Sunday 31 August 2014

Winterton and Nelson's Head Track

Not the day I was hoping for. It began full of promise but ended with a whimper.
I was up at 5am, had the dog walked and had arrived at Winterton for 6.30am. With a little hlep from Nick Watmough, I located the site for the Greenish Warbler, but it had gone. A relatively clear night and a suitable airstream meant there appeared to have been  a clear-out. Greenish would have been a UK tick, I've seen two in Ireland and several in Latvia. This photo of one taken in the back garden of my late mum in law's house is my only ever shot of one.

Greenish Warbler, Jurmula, Latvia - June 2012
Back at Winterton, there were decent numbers of Common Whitethroat, Blackcaps and Phylloscs knocking around, a fly-over Hobby chasing hirundines was highlight of the morning.
I tried for the Wryneck on the north dunes by the totem pole but didn't locate it. It was picked up later in the morning near the fence on the western edge of the north dunes. Had I known this I may have tried for a photo, but the 3G coverage is so utterly hopeless in Norfolk that I could not open the RBA app on my iphone to see what was about. Effectively, once I'm out in the field, I have no way of knowing what else is about unless I text someone with internet access or ask other birders. The network coverage is really appalling and needs to be improved pronto!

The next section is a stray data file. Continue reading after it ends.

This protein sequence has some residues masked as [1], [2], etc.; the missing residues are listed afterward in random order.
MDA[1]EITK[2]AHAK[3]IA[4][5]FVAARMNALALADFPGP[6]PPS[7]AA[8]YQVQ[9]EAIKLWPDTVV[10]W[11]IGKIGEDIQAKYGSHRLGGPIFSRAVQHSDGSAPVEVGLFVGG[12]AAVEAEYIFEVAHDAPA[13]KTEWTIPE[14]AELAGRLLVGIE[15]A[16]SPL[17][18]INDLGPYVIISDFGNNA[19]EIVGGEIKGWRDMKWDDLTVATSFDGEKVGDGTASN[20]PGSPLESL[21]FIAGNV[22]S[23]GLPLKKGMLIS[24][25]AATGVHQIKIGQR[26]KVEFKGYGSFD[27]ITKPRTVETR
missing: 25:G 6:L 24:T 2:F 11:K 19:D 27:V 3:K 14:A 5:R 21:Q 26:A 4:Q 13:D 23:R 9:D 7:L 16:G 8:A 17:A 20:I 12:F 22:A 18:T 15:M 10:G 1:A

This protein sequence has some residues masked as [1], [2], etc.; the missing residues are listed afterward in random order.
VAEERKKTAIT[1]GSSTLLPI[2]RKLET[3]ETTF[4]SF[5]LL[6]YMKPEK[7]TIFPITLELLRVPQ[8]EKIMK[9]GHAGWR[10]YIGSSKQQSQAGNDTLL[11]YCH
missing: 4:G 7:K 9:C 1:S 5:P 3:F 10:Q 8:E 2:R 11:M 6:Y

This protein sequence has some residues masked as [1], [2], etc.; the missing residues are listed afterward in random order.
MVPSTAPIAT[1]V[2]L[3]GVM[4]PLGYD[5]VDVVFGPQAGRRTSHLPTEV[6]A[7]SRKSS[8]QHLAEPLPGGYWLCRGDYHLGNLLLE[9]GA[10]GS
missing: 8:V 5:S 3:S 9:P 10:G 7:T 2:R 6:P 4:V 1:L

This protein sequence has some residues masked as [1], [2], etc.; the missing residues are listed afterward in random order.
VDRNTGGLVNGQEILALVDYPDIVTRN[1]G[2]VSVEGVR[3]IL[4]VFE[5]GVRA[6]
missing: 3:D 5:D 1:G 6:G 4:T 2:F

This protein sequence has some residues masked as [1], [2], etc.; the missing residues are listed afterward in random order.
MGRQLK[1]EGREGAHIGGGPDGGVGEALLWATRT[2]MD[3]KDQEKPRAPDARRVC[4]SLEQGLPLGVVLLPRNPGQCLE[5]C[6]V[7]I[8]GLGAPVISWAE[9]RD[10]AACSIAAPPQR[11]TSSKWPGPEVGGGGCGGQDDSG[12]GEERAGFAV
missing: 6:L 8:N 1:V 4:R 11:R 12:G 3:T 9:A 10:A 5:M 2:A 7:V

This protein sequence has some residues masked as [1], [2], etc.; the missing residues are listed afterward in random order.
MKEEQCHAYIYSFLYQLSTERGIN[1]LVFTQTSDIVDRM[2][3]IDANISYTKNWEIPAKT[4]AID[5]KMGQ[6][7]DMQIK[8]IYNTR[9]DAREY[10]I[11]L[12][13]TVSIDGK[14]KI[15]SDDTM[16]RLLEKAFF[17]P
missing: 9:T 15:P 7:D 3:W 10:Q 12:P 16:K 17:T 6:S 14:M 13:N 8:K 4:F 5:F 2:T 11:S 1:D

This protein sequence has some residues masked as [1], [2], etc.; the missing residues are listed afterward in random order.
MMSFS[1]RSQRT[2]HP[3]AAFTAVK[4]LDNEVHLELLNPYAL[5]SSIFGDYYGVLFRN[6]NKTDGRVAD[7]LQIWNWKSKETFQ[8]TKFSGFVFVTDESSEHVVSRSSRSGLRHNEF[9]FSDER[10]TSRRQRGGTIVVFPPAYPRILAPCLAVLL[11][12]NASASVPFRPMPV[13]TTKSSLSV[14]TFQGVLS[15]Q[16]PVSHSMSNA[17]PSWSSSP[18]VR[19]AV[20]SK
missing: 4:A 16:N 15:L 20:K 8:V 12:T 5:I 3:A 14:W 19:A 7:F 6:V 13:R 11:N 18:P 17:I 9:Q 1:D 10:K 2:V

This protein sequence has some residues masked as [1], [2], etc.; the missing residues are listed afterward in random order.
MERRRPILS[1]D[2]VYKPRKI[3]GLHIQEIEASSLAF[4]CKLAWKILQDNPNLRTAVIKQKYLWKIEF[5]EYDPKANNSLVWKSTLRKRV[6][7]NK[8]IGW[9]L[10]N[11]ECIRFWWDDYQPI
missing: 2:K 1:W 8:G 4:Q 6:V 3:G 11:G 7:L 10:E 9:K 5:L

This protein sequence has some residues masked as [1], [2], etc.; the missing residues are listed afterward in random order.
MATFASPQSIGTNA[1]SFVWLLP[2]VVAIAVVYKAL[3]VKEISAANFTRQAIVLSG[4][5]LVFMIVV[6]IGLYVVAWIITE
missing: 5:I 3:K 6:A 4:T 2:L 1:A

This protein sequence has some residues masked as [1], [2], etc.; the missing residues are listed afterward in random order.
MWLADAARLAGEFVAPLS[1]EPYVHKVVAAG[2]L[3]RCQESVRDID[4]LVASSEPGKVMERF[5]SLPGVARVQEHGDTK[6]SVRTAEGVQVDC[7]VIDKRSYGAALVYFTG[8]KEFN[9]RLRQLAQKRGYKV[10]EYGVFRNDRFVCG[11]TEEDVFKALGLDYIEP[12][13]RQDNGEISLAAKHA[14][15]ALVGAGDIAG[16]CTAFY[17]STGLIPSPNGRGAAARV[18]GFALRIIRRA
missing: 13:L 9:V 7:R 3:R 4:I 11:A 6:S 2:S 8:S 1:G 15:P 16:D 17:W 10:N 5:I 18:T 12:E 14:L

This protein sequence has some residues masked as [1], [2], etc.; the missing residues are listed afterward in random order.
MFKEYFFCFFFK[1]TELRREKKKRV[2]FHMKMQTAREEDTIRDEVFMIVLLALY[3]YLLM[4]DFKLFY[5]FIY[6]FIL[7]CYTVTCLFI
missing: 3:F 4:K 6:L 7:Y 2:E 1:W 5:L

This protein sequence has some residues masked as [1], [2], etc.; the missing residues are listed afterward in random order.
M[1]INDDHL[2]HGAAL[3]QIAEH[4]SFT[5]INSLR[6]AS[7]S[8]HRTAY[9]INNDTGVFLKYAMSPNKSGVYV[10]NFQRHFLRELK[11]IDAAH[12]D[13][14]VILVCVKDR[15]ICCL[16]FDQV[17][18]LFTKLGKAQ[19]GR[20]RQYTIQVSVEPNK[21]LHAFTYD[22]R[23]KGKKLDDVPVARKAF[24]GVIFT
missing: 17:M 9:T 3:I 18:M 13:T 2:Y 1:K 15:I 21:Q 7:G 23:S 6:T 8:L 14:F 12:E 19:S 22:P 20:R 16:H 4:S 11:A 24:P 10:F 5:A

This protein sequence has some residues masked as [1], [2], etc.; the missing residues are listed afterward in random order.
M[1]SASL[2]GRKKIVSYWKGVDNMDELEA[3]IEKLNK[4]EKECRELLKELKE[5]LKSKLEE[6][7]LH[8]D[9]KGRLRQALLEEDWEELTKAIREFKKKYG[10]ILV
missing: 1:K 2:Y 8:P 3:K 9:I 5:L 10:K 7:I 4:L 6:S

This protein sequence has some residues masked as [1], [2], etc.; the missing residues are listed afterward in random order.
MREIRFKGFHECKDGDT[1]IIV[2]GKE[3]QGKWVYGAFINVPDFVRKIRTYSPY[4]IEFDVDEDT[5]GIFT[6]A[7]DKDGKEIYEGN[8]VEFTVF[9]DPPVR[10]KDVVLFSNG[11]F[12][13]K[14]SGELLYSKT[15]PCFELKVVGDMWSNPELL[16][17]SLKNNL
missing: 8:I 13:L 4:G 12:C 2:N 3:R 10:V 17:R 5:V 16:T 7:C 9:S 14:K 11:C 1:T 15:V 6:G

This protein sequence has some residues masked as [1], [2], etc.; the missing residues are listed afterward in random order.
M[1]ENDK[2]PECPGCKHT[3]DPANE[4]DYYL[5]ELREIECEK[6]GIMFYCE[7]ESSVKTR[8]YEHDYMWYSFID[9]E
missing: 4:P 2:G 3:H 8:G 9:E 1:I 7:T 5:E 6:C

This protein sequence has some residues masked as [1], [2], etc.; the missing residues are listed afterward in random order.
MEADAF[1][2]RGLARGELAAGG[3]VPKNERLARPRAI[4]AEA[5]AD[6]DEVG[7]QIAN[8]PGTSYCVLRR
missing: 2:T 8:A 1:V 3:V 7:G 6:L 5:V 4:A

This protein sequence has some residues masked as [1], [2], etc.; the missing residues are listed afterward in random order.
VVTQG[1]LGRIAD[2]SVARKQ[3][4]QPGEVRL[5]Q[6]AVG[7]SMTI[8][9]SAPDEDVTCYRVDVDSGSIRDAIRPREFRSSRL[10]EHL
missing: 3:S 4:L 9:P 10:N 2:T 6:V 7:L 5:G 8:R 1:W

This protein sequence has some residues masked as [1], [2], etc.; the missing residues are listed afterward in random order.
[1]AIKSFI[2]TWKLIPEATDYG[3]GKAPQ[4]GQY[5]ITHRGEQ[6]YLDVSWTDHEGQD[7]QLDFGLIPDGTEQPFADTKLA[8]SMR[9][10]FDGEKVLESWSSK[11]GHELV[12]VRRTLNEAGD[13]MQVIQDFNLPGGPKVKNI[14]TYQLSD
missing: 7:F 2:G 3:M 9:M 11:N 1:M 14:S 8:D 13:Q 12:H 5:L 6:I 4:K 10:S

With little else around I decided to walk the Nelson's Head track and see if I could manage some better RB Shrike shots. I had two Whinchats and two Wheatears along the track near the metal container, when I arrived at the RB Shrike site there were about fifteen birders already present. The light was harsher and the bird more mobile than last Thursday when I was there. Today, I stuck to the path hoping for it to come into some close by brambles but that never materialised. I did enjoy a great view of it catching and holding a lizard in its bill though. Having been around since last June, the bird does seem to be used to people at this stage, but nonetheless I was disappointed to see both photographers and birders pursuing the bird for a photo into the dunes rather than waiting in the one spot patiently for it to pose. That's not good fieldcraft as far as I'm concerned and even if the bird was not perturbed by this behaviour, I can understand why photographers get a bad press. With all that going on I didn't stay long and made my way back along the Nelson's Head track to the car, stopping briefly to try (unsuccessfully) for some Whinchat shots.
En route home I stopped at Great Yarmouth Cemetery where the migrant clear-out was very evident, not a dickie-bird to be seen.
Easterly winds are forecast from next Tuesday for at least a week, not much rain accompanying them but could still bring a fresh wave of migrants hopefully. We'll see!

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